The US Patent and Trademark Office may be the key battleground in today’s high-tech lawsuits, but it’s also home to a trove of inventions that have fallen into the public domain. Now patent lawyer Martin Galese is trying to bring some 21st century tech to the charming ideas patented in the 19th and 20th centuries. He’s dug up eccentric creations — from anEscher-esque building block to a combination comb and hair clip — and is rebuilding them using digital modeling tools, allowing anyone with a 3D printer to own a once-patented work from the past.
“You’re holding the 19th century by way of something that was produced in the 21st century,” Galese told The New York Times. Galese said that he sees the intricate drawings that accompany many patents as beautiful works of art, but that isn’t the aspect he appreciates most: the real idea of his Patent-Able blog, where all of his 3D models are featured, is to help people see the patent office as as wealth of ideas, and not just the impetus for endless legal battles.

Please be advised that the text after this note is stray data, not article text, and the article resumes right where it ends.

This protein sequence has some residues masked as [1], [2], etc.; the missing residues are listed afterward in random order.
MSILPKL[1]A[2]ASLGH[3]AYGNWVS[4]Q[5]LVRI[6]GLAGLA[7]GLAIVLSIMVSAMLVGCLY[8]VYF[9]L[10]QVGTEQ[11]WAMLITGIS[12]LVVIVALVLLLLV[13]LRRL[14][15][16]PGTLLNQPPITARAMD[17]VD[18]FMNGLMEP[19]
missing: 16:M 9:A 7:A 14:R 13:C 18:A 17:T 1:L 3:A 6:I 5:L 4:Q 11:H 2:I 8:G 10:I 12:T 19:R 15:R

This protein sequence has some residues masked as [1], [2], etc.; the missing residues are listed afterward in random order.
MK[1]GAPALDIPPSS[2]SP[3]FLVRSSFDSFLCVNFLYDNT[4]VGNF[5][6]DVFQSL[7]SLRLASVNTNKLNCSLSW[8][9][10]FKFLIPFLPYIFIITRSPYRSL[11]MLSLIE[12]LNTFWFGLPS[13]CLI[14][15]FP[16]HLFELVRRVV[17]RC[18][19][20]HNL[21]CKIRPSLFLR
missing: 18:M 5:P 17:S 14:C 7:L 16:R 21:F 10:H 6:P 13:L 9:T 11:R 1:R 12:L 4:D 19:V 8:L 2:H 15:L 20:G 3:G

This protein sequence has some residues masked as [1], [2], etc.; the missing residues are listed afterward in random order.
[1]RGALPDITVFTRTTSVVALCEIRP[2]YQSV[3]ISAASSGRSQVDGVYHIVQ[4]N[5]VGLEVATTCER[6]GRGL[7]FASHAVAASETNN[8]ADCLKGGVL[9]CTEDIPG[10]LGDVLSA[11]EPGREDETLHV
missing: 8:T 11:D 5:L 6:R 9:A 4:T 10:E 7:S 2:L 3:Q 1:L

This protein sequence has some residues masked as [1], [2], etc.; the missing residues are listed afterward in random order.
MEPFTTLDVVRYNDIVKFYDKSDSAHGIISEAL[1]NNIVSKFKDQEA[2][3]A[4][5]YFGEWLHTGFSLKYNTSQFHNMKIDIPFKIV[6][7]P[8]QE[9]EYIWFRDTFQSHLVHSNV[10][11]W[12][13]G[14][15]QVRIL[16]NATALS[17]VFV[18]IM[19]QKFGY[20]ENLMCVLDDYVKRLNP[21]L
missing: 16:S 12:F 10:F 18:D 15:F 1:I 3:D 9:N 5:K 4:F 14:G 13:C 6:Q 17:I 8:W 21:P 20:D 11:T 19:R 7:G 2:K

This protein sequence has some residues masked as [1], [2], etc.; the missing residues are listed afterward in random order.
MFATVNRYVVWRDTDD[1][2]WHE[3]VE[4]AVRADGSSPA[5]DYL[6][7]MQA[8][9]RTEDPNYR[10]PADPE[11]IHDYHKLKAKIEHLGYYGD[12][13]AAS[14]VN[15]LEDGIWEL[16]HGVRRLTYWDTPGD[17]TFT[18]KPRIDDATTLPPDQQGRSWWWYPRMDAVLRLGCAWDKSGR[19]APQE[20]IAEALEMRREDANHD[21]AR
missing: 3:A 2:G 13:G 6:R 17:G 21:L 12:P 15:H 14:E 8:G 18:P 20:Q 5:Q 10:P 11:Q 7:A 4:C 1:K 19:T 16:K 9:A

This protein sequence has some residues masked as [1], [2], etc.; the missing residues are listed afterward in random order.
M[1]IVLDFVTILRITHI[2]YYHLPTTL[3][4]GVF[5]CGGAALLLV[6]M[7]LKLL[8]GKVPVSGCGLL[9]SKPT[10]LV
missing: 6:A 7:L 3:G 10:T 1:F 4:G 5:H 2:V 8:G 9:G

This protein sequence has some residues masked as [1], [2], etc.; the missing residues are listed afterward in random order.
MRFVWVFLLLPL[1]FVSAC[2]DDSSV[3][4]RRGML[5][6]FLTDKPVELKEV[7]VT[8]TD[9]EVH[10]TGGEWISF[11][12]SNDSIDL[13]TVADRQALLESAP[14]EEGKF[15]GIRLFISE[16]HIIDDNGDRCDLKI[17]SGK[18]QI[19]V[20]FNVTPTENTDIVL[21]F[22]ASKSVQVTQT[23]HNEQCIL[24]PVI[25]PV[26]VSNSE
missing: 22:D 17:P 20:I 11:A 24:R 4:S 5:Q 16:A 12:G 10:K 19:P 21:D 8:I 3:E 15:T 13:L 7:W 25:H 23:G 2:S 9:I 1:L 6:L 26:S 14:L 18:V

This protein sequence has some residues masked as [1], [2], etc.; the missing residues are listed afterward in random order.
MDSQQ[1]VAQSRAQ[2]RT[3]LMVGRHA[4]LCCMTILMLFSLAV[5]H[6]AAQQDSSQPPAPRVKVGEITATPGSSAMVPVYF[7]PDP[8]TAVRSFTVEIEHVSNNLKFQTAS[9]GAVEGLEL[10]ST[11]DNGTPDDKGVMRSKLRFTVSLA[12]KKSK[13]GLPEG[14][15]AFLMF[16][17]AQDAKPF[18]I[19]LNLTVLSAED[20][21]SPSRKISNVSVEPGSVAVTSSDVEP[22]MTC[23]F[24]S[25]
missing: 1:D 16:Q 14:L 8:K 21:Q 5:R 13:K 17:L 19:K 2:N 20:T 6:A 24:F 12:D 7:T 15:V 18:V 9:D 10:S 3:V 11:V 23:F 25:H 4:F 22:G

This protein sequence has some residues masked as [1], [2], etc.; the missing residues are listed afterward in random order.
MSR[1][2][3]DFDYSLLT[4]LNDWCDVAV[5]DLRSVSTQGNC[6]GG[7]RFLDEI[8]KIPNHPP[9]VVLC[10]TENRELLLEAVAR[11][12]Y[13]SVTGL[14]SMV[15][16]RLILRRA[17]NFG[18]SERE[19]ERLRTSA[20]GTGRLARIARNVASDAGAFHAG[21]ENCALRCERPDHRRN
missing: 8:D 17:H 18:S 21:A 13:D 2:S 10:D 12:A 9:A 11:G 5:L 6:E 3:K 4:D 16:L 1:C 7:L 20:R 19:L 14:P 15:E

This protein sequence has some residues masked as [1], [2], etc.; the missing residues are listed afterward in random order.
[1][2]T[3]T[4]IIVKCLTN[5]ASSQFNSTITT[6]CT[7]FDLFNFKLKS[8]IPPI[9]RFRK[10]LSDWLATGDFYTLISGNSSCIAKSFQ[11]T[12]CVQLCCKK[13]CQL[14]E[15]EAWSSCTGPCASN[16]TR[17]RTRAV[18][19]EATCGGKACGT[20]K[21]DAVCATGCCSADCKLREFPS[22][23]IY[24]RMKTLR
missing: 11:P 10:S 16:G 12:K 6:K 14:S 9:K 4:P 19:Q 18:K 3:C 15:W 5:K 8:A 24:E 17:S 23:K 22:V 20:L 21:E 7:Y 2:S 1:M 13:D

MOST PATENTS HAVE FALLEN INTO THE PUBLIC DOMAIN
Galese notes that there are over 8 million registered patents — and according to thePatently-O law blog’s estimates, only about 2.1 million of those were still in force last year. Just over a dozen patents have been featured so far on Galese’s blog, and he’s still on the lookout for “cool, weird, [and] surprisingly useful” ideas from the past to turn into 3D models. He uses MakerBot’s Thingiverse website — which collects and shares user-generated 3D models — to host all of his recreations. Galese thinks that it’s a fitting home for them: the patent office’s archives, he told the Times, are really just the “original Thingiverse.”